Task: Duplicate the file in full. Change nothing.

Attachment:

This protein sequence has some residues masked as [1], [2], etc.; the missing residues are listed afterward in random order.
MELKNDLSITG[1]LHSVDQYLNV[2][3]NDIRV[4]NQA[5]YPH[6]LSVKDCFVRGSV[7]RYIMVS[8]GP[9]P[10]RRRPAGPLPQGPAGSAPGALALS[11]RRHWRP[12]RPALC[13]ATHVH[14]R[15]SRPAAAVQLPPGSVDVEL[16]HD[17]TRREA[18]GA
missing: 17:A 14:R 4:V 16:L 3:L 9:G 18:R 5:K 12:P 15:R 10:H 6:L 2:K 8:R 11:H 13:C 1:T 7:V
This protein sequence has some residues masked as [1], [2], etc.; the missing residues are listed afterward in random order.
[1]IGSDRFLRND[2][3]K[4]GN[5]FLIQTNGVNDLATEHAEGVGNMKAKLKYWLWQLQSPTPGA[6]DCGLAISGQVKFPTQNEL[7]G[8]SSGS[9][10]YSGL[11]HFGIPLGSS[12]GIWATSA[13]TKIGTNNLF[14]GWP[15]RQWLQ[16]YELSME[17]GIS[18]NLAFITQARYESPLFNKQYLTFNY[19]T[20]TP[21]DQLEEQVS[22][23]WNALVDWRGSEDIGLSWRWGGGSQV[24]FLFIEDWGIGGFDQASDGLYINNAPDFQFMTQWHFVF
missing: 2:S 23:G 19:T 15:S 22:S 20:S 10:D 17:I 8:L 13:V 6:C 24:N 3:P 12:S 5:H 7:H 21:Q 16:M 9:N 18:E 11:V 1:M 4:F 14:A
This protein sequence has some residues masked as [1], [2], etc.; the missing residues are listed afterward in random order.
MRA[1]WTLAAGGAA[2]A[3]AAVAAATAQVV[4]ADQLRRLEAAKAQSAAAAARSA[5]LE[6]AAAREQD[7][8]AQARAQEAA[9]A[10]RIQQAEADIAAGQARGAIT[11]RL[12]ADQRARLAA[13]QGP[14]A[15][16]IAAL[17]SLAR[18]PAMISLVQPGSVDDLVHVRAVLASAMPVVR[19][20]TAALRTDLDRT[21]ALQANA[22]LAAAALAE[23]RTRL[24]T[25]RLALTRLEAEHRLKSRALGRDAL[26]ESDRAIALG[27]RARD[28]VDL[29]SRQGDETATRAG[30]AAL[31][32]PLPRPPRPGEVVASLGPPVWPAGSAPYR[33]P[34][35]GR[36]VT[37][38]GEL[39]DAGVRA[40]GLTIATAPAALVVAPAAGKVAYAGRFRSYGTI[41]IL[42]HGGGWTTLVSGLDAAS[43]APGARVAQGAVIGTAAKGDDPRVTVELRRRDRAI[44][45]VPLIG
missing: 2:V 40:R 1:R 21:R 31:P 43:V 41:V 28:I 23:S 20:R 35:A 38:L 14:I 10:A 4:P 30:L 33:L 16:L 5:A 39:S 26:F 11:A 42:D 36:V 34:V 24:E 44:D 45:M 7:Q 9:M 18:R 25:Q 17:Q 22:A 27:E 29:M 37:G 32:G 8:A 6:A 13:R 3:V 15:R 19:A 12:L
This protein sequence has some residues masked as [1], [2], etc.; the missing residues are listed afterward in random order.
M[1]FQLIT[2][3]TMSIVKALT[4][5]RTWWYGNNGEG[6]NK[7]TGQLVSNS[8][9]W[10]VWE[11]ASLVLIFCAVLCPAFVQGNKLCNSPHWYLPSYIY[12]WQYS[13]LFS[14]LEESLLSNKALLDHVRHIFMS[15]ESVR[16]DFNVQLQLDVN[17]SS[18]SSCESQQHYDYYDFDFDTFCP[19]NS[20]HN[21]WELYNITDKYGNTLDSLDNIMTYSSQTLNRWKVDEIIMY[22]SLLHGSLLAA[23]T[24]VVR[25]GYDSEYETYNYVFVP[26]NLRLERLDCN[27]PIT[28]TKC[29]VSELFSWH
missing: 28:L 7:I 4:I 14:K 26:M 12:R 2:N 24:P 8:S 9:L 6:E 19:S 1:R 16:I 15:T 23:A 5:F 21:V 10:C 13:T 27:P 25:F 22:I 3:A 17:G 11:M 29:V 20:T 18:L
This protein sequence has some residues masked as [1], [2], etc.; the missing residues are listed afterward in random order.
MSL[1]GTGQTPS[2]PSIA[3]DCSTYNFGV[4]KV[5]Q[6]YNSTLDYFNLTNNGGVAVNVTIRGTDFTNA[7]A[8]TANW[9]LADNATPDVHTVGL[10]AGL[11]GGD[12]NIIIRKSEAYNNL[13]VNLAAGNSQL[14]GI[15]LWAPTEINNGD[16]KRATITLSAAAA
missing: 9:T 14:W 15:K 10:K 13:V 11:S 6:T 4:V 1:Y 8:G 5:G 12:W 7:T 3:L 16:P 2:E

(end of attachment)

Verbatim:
This protein sequence has some residues masked as [1], [2], etc.; the missing residues are listed afterward in random order.
MELKNDLSITG[1]LHSVDQYLNV[2][3]NDIRV[4]NQA[5]YPH[6]LSVKDCFVRGSV[7]RYIMVS[8]GP[9]P[10]RRRPAGPLPQGPAGSAPGALALS[11]RRHWRP[12]RPALC[13]ATHVH[14]R[15]SRPAAAVQLPPGSVDVEL[16]HD[17]TRREA[18]GA
missing: 17:A 14:R 4:V 16:L 3:L 9:G 18:R 5:K 12:P 15:R 10:H 6:L 2:K 8:R 11:H 13:C 1:T 7:V
This protein sequence has some residues masked as [1], [2], etc.; the missing residues are listed afterward in random order.
[1]IGSDRFLRND[2][3]K[4]GN[5]FLIQTNGVNDLATEHAEGVGNMKAKLKYWLWQLQSPTPGA[6]DCGLAISGQVKFPTQNEL[7]G[8]SSGS[9][10]YSGL[11]HFGIPLGSS[12]GIWATSA[13]TKIGTNNLF[14]GWP[15]RQWLQ[16]YELSME[17]GIS[18]NLAFITQARYESPLFNKQYLTFNY[19]T[20]TP[21]DQLEEQVS[22][23]WNALVDWRGSEDIGLSWRWGGGSQV[24]FLFIEDWGIGGFDQASDGLYINNAPDFQFMTQWHFVF
missing: 2:S 23:G 19:T 15:S 22:S 20:S 10:D 17:I 8:L 13:V 6:C 24:N 3:P 12:S 5:H 7:H 21:Q 16:M 9:N 18:E 11:V 1:M 4:F 14:A
This protein sequence has some residues masked as [1], [2], etc.; the missing residues are listed afterward in random order.
MRA[1]WTLAAGGAA[2]A[3]AAVAAATAQVV[4]ADQLRRLEAAKAQSAAAAARSA[5]LE[6]AAAREQD[7][8]AQARAQEAA[9]A[10]RIQQAEADIAAGQARGAIT[11]RL[12]ADQRARLAA[13]QGP[14]A[15][16]IAAL[17]SLAR[18]PAMISLVQPGSVDDLVHVRAVLASAMPVVR[19][20]TAALRTDLDRT[21]ALQANA[22]LAAAALAE[23]RTRL[24]T[25]RLALTRLEAEHRLKSRALGRDAL[26]ESDRAIALG[27]RARD[28]VDL[29]SRQGDETATRAG[30]AAL[31][32]PLPRPPRPGEVVASLGPPVWPAGSAPYR[33]P[34][35]GR[36]VT[37][38]GEL[39]DAGVRA[40]GLTIATAPAALVVAPAAGKVAYAGRFRSYGTI[41]IL[42]HGGGWTTLVSGLDAAS[43]APGARVAQGAVIGTAAKGDDPRVTVELRRRDRAI[44][45]VPLIG
missing: 2:V 40:R 1:R 21:R 31:P 43:V 41:V 28:I 23:S 20:R 35:A 38:L 14:I 10:A 4:P 30:L 33:L 16:L 5:A 39:S 26:F 11:A 42:D 36:V 34:V 24:E 44:D 45:M 7:Q 9:M 18:R 25:Q 17:Q 22:A 27:E 29:M 37:G 32:G 8:A 6:A 13:R 3:V 15:R 19:A 12:L
This protein sequence has some residues masked as [1], [2], etc.; the missing residues are listed afterward in random order.
M[1]FQLIT[2][3]TMSIVKALT[4][5]RTWWYGNNGEG[6]NK[7]TGQLVSNS[8][9]W[10]VWE[11]ASLVLIFCAVLCPAFVQGNKLCNSPHWYLPSYIY[12]WQYS[13]LFS[14]LEESLLSNKALLDHVRHIFMS[15]ESVR[16]DFNVQLQLDVN[17]SS[18]SSCESQQHYDYYDFDFDTFCP[19]NS[20]HN[21]WELYNITDKYGNTLDSLDNIMTYSSQTLNRWKVDEIIMY[22]SLLHGSLLAA[23]T[24]VVR[25]GYDSEYETYNYVFVP[26]NLRLERLDCN[27]PIT[28]TKC[29]VSELFSWH
missing: 28:L 7:I 4:I 14:K 26:M 12:R 2:N 24:P 8:S 9:L 6:E 19:S 1:R 16:I 15:T 23:A 5:F 21:V 10:C 13:T 27:P 25:F 22:I 3:A 17:G 11:M 29:V 20:T 18:L
This protein sequence has some residues masked as [1], [2], etc.; the missing residues are listed afterward in random order.
MSL[1]GTGQTPS[2]PSIA[3]DCSTYNFGV[4]KV[5]Q[6]YNSTLDYFNLTNNGGVAVNVTIRGTDFTNA[7]A[8]TANW[9]LADNATPDVHTVGL[10]AGL[11]GGD[12]NIIIRKSEAYNNL[13]VNLAAGNSQL[14]GI[15]LWAPTEINNGD[16]KRATITLSAAAA
missing: 9:T 14:W 15:K 10:K 13:V 11:S 6:T 4:V 1:Y 8:G 5:G 12:W 7:T 3:L 16:P 2:E